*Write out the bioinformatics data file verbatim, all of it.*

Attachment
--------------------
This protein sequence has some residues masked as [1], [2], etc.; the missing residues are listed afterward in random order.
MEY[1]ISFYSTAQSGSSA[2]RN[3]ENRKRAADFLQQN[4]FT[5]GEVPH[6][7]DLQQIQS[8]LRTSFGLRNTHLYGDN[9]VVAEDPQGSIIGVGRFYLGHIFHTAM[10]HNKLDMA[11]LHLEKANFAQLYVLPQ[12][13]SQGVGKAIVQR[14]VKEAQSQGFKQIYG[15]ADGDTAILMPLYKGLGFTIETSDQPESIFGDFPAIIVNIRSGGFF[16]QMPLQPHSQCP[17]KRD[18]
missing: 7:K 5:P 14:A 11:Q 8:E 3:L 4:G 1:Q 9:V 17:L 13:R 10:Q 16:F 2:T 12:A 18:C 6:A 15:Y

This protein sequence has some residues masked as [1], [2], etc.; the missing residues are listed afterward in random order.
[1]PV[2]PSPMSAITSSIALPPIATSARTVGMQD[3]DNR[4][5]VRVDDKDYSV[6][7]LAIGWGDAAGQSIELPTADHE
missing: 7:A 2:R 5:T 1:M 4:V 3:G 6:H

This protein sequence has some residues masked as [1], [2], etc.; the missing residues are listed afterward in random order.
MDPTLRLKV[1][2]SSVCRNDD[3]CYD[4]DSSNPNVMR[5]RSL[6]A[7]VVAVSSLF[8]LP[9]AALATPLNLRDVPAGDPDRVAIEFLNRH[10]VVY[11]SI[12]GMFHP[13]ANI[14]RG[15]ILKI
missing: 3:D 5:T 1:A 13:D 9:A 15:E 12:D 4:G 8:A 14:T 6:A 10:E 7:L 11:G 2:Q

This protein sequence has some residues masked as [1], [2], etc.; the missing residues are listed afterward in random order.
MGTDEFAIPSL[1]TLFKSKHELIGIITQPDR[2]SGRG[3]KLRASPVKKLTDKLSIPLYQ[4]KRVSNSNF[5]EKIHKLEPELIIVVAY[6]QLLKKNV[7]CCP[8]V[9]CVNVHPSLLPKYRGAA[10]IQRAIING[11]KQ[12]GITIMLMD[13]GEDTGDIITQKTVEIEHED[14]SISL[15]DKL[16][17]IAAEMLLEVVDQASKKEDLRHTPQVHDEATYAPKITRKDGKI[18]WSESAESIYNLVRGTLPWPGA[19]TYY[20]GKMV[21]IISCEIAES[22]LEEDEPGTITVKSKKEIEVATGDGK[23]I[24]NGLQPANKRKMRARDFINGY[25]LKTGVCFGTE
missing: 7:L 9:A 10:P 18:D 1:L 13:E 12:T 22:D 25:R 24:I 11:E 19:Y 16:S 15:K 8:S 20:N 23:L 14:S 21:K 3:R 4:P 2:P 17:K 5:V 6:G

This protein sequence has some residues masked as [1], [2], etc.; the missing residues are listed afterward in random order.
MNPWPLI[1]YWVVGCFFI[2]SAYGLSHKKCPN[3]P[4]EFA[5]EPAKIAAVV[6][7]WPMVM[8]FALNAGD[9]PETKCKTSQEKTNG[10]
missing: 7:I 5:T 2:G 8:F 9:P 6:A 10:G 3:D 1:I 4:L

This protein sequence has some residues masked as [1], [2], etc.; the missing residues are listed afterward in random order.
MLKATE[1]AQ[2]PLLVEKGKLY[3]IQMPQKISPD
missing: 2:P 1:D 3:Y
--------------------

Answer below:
This protein sequence has some residues masked as [1], [2], etc.; the missing residues are listed afterward in random order.
MEY[1]ISFYSTAQSGSSA[2]RN[3]ENRKRAADFLQQN[4]FT[5]GEVPH[6][7]DLQQIQS[8]LRTSFGLRNTHLYGDN[9]VVAEDPQGSIIGVGRFYLGHIFHTAM[10]HNKLDMA[11]LHLEKANFAQLYVLPQ[12][13]SQGVGKAIVQR[14]VKEAQSQGFKQIYG[15]ADGDTAILMPLYKGLGFTIETSDQPESIFGDFPAIIVNIRSGGFF[16]QMPLQPHSQCP[17]KRD[18]
missing: 7:K 5:P 14:A 11:Q 8:E 3:L 4:G 1:Q 9:V 17:L 13:R 10:Q 16:F 2:T 12:A 18:C 6:A 15:Y

This protein sequence has some residues masked as [1], [2], etc.; the missing residues are listed afterward in random order.
[1]PV[2]PSPMSAITSSIALPPIATSARTVGMQD[3]DNR[4][5]VRVDDKDYSV[6][7]LAIGWGDAAGQSIELPTADHE
missing: 7:A 2:R 5:T 1:M 4:V 3:G 6:H

This protein sequence has some residues masked as [1], [2], etc.; the missing residues are listed afterward in random order.
MDPTLRLKV[1][2]SSVCRNDD[3]CYD[4]DSSNPNVMR[5]RSL[6]A[7]VVAVSSLF[8]LP[9]AALATPLNLRDVPAGDPDRVAIEFLNRH[10]VVY[11]SI[12]GMFHP[13]ANI[14]RG[15]ILKI
missing: 3:D 5:T 1:A 13:D 9:A 15:E 12:D 4:G 8:A 14:T 6:A 10:E 7:L 11:G 2:Q

This protein sequence has some residues masked as [1], [2], etc.; the missing residues are listed afterward in random order.
MGTDEFAIPSL[1]TLFKSKHELIGIITQPDR[2]SGRG[3]KLRASPVKKLTDKLSIPLYQ[4]KRVSNSNF[5]EKIHKLEPELIIVVAY[6]QLLKKNV[7]CCP[8]V[9]CVNVHPSLLPKYRGAA[10]IQRAIING[11]KQ[12]GITIMLMD[13]GEDTGDIITQKTVEIEHED[14]SISL[15]DKL[16][17]IAAEMLLEVVDQASKKEDLRHTPQVHDEATYAPKITRKDGKI[18]WSESAESIYNLVRGTLPWPGA[19]TYY[20]GKMV[21]IISCEIAES[22]LEEDEPGTITVKSKKEIEVATGDGK[23]I[24]NGLQPANKRKMRARDFINGY[25]LKTGVCFGTE
missing: 7:L 9:A 10:P 18:D 1:L 13:E 12:T 22:D 25:R 24:I 11:E 19:Y 16:S 15:K 8:S 20:N 23:L 14:S 21:K 3:R 4:P 2:P 17:K 5:V 6:G

This protein sequence has some residues masked as [1], [2], etc.; the missing residues are listed afterward in random order.
MNPWPLI[1]YWVVGCFFI[2]SAYGLSHKKCPN[3]P[4]EFA[5]EPAKIAAVV[6][7]WPMVM[8]FALNAGD[9]PETKCKTSQEKTNG[10]
missing: 7:I 5:T 2:G 8:F 9:P 6:A 10:G 3:D 1:I 4:L

This protein sequence has some residues masked as [1], [2], etc.; the missing residues are listed afterward in random order.
MLKATE[1]AQ[2]PLLVEKGKLY[3]IQMPQKISPD
missing: 2:P 1:D 3:Y